For more than a quarter century, Congress and state legislatures have been trying to rid our land of child pornography. But with each new attempt, the purveyors of child porn find a loophole or a friendly judge who, relying on a misbegotten First Amendment reading, strikes down the law as unconstitutional.
The latest loophole is the result of technological advances in software that permit pornographers to produce virtual images of children engaged in sexual activity without using live children. These pornographic films are indistinguishable from the real thing, however, and thus cause many of the same harms that "real" child pornography cause by providing pedophiles with a tool to seduce children, titillating child molesters into action and undermining the morals of society. To close this loophole in existing law, Congress enacted the Child Pornography Prevention Act of 1996, which outlaws the interstate trafficking of materials that are, or appear to be of, minors engaging in sexual conduct.
Before the statute could be enforced, a group of pornographers brought a lawsuit in a California federal court to have the act declared unconstitutional as a violation of the pornographers' First Amendment right to free speech. The district court rejected their challenge, but a split panel of the Ninth U.S. Circuit Court of Appeals reversed, with two judges appointed by President Clinton holding that the only governmental interest compelling enough to warrant restricting pornographers' First Amendment rights was the harm to actual children used in making the pornography, an interest not implicated by virtual reality kiddie porn. Free Speech Coalition v. Reno, 198 F.3d 1083 (9th Cir. 1999).
The rehearing was recently denied en banc, and the government will undoubtedly seek review in the U.S. Supreme Court. This should be an easy case.
As Justice Antonin Scalia noted in Barnes v. Glen Theatre Inc., a case in which the Supreme Court upheld a South Bend, Indiana ordinance prohibiting nude dancing, the First Amendment protects the freedom of speech and of the press, but not expressive conduct.
The purpose of the First Amendment is to prevent government from interfering with the free exchange of ideas, an exercise in human reason that was necessary for the perpetuation of our republican form of government. Although courts have since broadened the First Amendment to protect certain forms of conduct that express ideas normally conveyed by speech, the Supreme Court has rejected the notion that a limitless variety of conduct can be labeled "speech" whenever the person engaging in it intends to express some erotic, perverse or hateful idea.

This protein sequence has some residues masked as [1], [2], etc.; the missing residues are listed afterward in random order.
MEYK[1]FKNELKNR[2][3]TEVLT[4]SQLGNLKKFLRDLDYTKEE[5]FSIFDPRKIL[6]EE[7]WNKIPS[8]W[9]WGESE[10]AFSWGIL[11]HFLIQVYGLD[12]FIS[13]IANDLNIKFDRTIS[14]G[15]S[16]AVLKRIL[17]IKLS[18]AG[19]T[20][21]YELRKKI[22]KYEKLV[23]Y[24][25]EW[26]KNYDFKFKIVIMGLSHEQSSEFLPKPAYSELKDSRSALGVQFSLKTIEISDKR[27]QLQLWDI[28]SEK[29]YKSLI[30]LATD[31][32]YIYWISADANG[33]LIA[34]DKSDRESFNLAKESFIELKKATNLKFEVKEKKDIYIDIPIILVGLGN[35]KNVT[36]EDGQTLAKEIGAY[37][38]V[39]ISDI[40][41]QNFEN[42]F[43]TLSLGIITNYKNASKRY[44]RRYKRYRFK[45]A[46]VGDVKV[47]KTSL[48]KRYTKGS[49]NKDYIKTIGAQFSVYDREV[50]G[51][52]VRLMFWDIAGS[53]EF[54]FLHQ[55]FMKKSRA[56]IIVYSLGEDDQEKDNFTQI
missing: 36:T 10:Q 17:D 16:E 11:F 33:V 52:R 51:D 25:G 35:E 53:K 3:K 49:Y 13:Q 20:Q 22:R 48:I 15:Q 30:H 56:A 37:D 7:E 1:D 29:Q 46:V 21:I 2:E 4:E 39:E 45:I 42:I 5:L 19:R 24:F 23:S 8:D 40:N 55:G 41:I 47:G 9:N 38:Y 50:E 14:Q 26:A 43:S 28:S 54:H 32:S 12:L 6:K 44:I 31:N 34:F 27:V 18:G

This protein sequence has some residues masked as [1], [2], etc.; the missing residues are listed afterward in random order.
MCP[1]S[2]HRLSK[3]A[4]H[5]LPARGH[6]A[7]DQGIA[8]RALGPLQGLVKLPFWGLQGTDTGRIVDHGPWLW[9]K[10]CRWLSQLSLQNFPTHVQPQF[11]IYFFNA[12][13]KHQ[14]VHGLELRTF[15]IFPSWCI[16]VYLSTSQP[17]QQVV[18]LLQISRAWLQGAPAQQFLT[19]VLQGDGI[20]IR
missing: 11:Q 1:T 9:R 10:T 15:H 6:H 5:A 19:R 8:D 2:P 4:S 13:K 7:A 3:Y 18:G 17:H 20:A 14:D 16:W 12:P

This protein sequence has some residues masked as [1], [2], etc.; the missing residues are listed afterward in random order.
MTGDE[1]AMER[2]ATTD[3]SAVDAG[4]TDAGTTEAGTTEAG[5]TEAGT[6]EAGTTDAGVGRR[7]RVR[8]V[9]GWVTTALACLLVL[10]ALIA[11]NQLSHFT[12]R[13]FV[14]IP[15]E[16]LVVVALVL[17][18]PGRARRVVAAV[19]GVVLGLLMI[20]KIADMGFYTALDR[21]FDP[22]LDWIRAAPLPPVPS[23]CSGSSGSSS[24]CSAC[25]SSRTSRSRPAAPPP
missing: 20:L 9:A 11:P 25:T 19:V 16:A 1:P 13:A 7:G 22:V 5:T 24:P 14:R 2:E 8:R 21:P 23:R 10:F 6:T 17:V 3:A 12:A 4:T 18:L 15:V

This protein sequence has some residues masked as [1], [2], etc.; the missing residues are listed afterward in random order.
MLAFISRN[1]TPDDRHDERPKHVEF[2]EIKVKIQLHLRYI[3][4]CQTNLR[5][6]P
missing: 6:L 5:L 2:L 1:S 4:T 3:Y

Pornography, and especially child pornography, is the antithesis of the founding ideal of speech as reasoned discourse. It appeals not at all to human reason but rather to the basest of human passions. It is of such slight social value that, like fighting words, libel and obscenity, it constitutes no essential part of the exposition of ideas.
Even if one could credibly argue that there is some First Amendment value to such pornography, any minimal benefit is clearly outweighed by society's interest in order and morality. As a result, the Supreme Court held in New York v. Ferber nearly 20 years ago that child pornography fell outside First Amendment protections. The court's characterization should hold true whether or not real children are used to produce the pornographic materials.
As Judge Warren Ferguson noted in his Free Speech Coalition dissent, child pornography harms not just the children used to make it, but other children whom pedophiles might seduce by showing them virtual images of children engaging in sexual activity. More fundamentally, like the public nudity that was at issue in Barnes, child pornography has since time immemorial been considered an evil in itself.
Even the Ninth Circuit recognized that such images are morally repugnant. The prohibition of virtual reality child pornography is therefore permissible not just because of the harm it might cause others but because it is per se immoral. The Ninth Circuit panel's contrary holding not only ignores the legitimate governmental interests but denigrates the true meaning of the First Amendment.
This is not a case where we need to tolerate hateful speech in order to prevent gradual encroachments on legitimate First Amendment freedoms. Legitimate speech is not threatened by governmental restrictions on child pornography, and we need not suffer such affronts to public decency in order to fully vindicate the First Amendment. Hopefully, the U.S. Supreme Court will reverse the panel decision and uphold Congress's legitimate efforts to bring the virtual kiddie porn to a virtual halt.